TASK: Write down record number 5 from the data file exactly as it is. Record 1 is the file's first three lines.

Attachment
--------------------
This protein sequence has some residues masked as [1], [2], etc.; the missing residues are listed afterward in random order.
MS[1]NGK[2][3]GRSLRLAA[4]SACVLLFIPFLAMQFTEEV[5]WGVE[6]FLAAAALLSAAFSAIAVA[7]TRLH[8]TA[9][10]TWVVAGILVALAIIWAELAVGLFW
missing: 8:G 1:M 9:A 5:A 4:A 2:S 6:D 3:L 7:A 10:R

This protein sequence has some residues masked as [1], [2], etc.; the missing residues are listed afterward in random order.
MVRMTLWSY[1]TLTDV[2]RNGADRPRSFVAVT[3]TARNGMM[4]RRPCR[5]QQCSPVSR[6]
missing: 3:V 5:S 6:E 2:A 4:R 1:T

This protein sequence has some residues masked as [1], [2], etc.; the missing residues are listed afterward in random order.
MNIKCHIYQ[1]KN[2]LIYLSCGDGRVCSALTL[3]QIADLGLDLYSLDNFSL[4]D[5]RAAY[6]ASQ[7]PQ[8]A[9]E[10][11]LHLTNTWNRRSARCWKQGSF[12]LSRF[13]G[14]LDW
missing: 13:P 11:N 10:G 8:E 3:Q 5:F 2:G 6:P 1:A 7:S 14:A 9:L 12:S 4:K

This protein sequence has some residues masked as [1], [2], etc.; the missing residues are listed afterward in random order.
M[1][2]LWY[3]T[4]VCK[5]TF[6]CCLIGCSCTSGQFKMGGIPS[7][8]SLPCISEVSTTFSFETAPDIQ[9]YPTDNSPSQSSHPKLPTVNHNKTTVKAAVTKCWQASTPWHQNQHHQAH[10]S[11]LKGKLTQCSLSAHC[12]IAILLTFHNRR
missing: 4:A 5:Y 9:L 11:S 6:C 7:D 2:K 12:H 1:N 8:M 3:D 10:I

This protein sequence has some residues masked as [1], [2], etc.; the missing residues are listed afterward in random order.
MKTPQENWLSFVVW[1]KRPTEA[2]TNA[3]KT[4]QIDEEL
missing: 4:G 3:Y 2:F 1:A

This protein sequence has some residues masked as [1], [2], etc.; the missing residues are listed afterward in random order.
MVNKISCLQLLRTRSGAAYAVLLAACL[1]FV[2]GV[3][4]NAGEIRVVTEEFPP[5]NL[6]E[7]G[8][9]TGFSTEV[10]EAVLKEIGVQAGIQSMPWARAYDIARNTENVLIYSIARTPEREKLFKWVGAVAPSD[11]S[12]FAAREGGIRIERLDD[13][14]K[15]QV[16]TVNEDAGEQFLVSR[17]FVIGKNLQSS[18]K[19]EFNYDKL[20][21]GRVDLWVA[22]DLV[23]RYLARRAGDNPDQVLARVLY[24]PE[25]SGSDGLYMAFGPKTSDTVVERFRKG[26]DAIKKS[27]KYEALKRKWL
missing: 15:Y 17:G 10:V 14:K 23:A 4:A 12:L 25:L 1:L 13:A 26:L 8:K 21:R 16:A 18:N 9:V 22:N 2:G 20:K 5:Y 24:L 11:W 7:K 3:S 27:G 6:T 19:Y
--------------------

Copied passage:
This protein sequence has some residues masked as [1], [2], etc.; the missing residues are listed afterward in random order.
MKTPQENWLSFVVW[1]KRPTEA[2]TNA[3]KT[4]QIDEEL
missing: 4:G 3:Y 2:F 1:A